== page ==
Alzheimer’s Is Optional

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How to prevent Alzheimer’s: protect your brain against memory loss and dementia

A conversation about how to prevent Alzheimer’s with neurologist and Alzheimer’s researcher, Dr. Dale Bredesen

A diagnosis of Alzheimer’s disease or dementia is devastating to both the patient and the entire family. However, according to Dr. Dale Bredesen, who’s dedicated his career to Alzheimer’s research and prevention, preventing Alzheimer’s is entirely possible. He’s spent his life focused on one message: it doesn’t have to be this way.

Decades of research and work with patients has led Dr. Bredesen, an internationally recognized expert in the mechanisms of neurodegenerative diseases and best-selling author, to the conclusion that early detection and lifestyle changes that target the causes of cognitive decline can improve outcomes. Through his research and his practice, he teaches people multi-targeted ways to prevent Alzheimer’s disease.

First-ever proof of concept trial on the effectiveness of the Bredesen Protocol for improving and preventing Alzheimer’s

For decades Dr. Bredesen has been researching Alzheimer’s disease and how to prevent cognitive decline. But for the first time in a recent proof-of-concept trial, researchers, including Dr. Bredesen, used a precision medicine approach to treat Alzheimer’s disease and mild cognitive impairment. They identified potential contributors to cognitive decline and then targeted those specific areas therapeutically. This method of treating and preventing Alzheimer’s disease and dementia is known as the Bredesen Protocol.

The goal of a proof-of-concept trial is to prove effectiveness to warrant a larger, randomized, controlled clinical trial.

Twenty-five patients with Alzheimer’s disease or mild cognitive impairment, with Montreal Cognitive Assessment (MoCA) scores of 19 or higher, were evaluated for markers of the following: 

  • Inflammation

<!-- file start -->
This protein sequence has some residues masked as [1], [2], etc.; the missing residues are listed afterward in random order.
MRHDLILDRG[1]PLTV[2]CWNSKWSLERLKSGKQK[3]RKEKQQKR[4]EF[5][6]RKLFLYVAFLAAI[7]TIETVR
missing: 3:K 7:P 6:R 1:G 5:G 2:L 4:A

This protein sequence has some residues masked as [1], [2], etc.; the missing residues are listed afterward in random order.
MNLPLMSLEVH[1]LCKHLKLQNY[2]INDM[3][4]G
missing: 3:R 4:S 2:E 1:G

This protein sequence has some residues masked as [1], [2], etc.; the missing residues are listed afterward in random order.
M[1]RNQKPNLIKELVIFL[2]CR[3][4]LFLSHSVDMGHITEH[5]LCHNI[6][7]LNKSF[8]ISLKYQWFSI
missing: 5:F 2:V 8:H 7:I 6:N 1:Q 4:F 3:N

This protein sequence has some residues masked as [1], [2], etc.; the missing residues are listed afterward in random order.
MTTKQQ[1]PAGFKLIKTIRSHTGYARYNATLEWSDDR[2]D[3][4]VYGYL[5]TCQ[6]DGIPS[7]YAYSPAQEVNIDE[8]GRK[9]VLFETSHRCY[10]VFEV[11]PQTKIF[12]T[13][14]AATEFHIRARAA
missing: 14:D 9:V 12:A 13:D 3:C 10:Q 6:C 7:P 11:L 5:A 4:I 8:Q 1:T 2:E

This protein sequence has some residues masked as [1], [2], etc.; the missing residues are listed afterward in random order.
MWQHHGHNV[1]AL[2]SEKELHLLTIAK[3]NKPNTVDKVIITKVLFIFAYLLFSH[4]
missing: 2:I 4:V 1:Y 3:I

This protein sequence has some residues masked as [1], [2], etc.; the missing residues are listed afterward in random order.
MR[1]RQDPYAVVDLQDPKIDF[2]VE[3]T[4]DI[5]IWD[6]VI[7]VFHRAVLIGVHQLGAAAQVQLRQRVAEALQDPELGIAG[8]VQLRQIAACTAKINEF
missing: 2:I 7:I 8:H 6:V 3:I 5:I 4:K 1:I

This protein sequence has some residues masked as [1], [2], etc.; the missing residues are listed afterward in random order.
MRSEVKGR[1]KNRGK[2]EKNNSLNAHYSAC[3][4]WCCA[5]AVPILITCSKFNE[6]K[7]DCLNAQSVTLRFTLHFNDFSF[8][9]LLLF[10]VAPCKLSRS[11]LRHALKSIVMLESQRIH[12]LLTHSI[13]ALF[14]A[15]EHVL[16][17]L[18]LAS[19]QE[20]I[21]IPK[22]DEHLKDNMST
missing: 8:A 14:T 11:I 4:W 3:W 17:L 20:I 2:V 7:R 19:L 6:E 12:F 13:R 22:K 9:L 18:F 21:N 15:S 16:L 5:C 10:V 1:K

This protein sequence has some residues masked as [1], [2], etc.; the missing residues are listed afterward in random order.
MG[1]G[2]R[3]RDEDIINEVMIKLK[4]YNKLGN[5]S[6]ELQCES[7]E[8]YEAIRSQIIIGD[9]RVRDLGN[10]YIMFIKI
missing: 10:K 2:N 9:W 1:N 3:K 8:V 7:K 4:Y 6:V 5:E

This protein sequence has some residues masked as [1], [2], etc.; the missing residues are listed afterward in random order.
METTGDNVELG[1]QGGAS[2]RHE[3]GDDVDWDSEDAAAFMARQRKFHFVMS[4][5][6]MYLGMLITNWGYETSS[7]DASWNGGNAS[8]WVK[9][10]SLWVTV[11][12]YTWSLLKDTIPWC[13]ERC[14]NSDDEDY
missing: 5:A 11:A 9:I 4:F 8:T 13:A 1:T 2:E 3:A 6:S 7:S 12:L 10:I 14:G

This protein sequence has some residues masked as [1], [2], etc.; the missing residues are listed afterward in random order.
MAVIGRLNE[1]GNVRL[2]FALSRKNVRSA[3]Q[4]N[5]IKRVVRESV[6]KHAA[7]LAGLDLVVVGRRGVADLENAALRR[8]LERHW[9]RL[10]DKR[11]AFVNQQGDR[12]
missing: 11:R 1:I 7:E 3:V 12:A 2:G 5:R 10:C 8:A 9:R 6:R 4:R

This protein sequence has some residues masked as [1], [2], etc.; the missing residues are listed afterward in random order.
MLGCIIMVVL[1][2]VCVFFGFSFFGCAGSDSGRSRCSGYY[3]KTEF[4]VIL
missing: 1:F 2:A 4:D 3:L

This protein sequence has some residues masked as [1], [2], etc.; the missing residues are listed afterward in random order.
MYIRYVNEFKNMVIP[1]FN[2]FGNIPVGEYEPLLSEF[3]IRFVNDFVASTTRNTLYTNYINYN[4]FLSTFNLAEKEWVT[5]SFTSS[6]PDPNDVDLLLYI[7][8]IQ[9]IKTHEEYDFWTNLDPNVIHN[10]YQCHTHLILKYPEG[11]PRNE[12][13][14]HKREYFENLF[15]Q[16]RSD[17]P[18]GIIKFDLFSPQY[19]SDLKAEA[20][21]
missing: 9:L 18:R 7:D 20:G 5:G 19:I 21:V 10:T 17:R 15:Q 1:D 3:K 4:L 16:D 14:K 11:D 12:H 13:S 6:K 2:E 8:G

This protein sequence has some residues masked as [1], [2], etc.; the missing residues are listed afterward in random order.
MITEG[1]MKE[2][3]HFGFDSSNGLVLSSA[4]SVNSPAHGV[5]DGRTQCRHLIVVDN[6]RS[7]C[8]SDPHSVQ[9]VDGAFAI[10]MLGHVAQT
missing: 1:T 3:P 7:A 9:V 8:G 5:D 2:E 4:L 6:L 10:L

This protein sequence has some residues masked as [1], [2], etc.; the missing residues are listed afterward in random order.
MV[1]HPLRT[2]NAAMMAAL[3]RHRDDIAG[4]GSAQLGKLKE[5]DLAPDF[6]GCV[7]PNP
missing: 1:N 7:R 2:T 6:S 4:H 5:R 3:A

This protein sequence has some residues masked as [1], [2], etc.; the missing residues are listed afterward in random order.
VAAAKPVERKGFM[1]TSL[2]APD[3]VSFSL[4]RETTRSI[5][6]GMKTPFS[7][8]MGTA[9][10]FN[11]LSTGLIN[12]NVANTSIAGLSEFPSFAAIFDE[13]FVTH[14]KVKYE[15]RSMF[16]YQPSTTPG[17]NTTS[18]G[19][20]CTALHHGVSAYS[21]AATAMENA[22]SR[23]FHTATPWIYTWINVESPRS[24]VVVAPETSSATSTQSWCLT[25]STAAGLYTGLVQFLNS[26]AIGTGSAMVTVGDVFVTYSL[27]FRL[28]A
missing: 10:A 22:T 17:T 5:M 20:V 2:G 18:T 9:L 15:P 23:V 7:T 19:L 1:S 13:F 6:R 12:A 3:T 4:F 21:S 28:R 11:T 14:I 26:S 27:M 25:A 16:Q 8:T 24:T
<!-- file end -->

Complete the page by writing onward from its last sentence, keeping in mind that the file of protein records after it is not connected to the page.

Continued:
• Chronic infection
  • Dysbiosis
  • Insulin resistance
  • Protein glycation
  • Vascular disease
  • Nocturnal hypoxemia
  • Hormone insufficiency or dysregulation
  • Nutrient deficiency
  • Toxin or toxicant exposure (metals, organic toxicants, and biotoxins)
  • Genetic predisposition to cognitive decline
  • And other biochemical parameters associated with cognitive decline

Researchers found that all outcome measures revealed cognitive improvement, including: statistically highly significant improvement in MoCA scores, CNS Vital Signs Neurocognitive Index, and AQ-C were documented. No serious adverse events were recorded.

This was a trial that Bredesen and his team of researchers proposed In 2011 to show that lifestyle changes can improve and prevent Alzheimer’s disease. However, at the time, the Institutional Review Board only permitted testing a single variable, rather than a multi-variable trial. 

Alzheimer’s disease is not a one variable disease. Researchers instead collected anecdotal evidence of improvement in 2014, 2016 and 2018. 

Finally in 2019, the researchers were allowed to do a proof of concept trial of 25 patients to test if they could improve cognition. Good results from that would prove the case for a randomized controlled trial. That RCT is already underway. 

For each of the 25 people in the trial, researchers considered 150 different determinants from the participants’ various genetic test results. They worked with Intelex DNA to look at the following: 

  • Glutathione related issues
  • Methylation related issues
  • Thrombosis related issues
  • Biochemical parameters
  • Microbiological parameters
  • Gut status
  • And more 

The goal was to get a fairly accurate map of the contributors to cognitive decline.

“You virtually never see people with just one contributor. Typically there are multiple things,” says Dr. Bredesen.

Dr. Bredesen says the science has shown what areas are priorities for preventing Alzheimer’s disease and minimizing cognitive decline. “We were very excited to see how much better the outcome was with these people than with a typical drug approach to Alzheimer’s disease.

The team studied participants for nine months, comparing their MoCA scores as the study progressed. MoCA—also known as Montreal Cognitive Assessment or the MoCA Test—is a brief test that helps clinicians detect cognitive impairments. It’s widely recognized as the most sensitive test available for detecting Alzheimer’s disease, measuring executive functions and multiple cognitive domains that are important components not measured by the MMSE.

They also looked at the following:

  • CNS vital signs score
  • Alzheimer’s Questionnaire (AQ) change score
  • MRI volume metrics
  • Gray matter and hippocampal volumes
  • Brain HQ
  • Whether loved ones noticed any improvement

Researchers found the following results from the trial: 

  • At three months: Mild improvement just reaching statistical significance